With entrepreneurism reaching an all-time high, there are new businesses opening everyday. Unfortunately there are also many that are closing each day. So how do you know if it’s time to take the leap and start your own company? Contrary to the claims of numerous “experts,” consultants and blogs, there is no formula for determining when (or if) you should start a business. However, you can find some guidance if you’ll consider when NOT to start a business…
- Don’t start a business if you haven’t counted the costs - and not just the financial costs. Real entrepreneurs know that starting a business is a commitment unlike any job you’ve ever had. The time required, the real financial costs and the stress of uncertainty are factors that many would-be business owners don’t consider until it’s too late. So, don’t start a business until you ask yourself, “Do I really want to start a business?” and “Why do I really want to start a business?” Until you can coherently and convincingly answer those questions don’t go any further.
- Don’t start a business because you’re sick of working for your idiot boss. While the idiocy of others can be a great motivator, it’s not a foundation. Consider what you don’t like about your boss and you may find shortcomings in yourself that will hinder your ability to run a business effectively. If your boss is constantly on you for being late, then you make lack the discipline you need to effective manage your own company.
- Don’t start a business because you hate your job. Starting a new enterprise should never be solely a reaction to what you don’t like about your life. Explore what you don’t like about your current job and honestly evaluate whether the challenges of starting a new company would offset the unpleasantness of your current job.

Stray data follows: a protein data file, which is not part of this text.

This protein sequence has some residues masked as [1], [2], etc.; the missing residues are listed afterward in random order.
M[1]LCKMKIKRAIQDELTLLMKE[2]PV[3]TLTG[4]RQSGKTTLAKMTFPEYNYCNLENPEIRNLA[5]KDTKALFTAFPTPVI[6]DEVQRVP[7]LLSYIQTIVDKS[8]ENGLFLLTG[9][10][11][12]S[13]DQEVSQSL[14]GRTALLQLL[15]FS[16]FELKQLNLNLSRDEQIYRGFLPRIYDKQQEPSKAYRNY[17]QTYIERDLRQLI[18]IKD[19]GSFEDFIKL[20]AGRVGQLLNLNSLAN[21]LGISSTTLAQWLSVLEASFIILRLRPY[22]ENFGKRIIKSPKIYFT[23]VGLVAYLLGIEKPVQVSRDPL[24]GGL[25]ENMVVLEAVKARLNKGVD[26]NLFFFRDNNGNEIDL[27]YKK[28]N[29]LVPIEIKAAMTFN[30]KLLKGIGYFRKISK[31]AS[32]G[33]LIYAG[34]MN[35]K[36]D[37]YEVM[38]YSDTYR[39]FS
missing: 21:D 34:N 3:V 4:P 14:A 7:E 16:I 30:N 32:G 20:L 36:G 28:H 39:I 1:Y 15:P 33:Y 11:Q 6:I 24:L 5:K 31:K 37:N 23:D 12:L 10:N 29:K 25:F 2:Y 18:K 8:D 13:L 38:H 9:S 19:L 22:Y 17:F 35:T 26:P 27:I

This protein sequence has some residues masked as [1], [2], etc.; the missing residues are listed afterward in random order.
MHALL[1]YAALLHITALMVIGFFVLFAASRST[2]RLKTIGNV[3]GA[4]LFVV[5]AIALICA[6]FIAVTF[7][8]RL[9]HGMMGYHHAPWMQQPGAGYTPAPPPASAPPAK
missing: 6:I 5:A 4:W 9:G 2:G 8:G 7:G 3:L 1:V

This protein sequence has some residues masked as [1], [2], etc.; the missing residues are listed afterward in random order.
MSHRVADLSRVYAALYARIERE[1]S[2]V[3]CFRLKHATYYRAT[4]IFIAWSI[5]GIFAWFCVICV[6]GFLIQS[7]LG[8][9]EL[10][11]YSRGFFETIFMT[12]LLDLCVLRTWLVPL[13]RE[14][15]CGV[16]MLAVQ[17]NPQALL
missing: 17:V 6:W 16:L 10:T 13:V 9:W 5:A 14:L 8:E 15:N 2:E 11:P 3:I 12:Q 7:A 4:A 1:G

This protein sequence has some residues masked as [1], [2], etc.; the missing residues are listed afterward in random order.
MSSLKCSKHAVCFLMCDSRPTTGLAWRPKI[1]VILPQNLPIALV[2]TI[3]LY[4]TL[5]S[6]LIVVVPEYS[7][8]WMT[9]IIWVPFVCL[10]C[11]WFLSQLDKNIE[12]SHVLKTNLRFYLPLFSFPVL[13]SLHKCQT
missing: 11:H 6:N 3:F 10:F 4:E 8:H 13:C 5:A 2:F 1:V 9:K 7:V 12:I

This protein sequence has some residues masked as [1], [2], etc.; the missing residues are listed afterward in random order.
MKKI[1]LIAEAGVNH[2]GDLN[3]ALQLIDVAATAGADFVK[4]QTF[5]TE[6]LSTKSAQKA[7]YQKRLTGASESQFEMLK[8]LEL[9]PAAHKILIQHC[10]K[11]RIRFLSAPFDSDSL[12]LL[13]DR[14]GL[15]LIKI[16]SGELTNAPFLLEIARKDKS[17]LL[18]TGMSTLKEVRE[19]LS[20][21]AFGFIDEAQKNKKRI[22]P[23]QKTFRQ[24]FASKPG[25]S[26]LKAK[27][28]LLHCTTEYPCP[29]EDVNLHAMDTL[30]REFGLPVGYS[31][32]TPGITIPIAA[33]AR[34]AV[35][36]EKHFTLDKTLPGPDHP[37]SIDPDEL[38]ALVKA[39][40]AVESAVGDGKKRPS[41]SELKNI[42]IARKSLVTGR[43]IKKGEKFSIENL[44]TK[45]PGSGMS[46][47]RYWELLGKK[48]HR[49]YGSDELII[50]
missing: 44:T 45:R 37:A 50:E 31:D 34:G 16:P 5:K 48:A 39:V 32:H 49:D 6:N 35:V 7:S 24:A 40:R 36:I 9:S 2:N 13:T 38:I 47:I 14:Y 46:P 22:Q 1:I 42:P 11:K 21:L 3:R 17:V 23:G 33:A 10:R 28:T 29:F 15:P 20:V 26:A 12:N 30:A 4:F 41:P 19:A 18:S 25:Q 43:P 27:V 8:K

- Don’t start a new business because you want a better work-life balance. Unless you are already insanely wealthy, starting a business will require more time, effort, stress and money than you are currently expending working for someone else.
- Don’t start a business because you are an expert at something. In many situations, prospective business owners are experts at the service or product they intend to offer. The problem is that actually running the business will consume more of your time than practicing what you know. You might be an expert in women’s fashion but what do you know about storefront leases and signage permits? Entrepreneurs are required to be “jacks-of-all-trades” and the one where they are a master doesn’t get the attention they originally thought it would. The first expertise for an entrepreneur should be adaptability.
- Don’t start a business if you want to change the world. Repeat after me, “The reason to be in business is to make money.” You are welcome to incorporate “changing the world” into your overall mission, but unless you make enough money to support yourself and pay your bills, you will not stay in business. Don’t argue that non-profits are different, they still must remain solvent to last.
- Don’t start a business just because you have the money. While available cash certainly makes the process easier, it is not the cure-all that many expect. If you have money from an inheritance, a retirement or any other windfall, find a reputable financial adviser and discuss your options. Starting a business is more than a financial proposition and all of the challenges need to be considered before you make the commitment.
Now, if you still want to be your own boss so that you are in control of your future and the mark you leave on society – great! Starting a business is more enjoyable and rewarding than you can imagine and most entrepreneurs wouldn’t re-enter the “corporate world” willingly. Get ready to constantly be on the lookout for new clients and opportunities, prepare yourself for the continual search for good employees and most of all remind yourself of why you did start your business.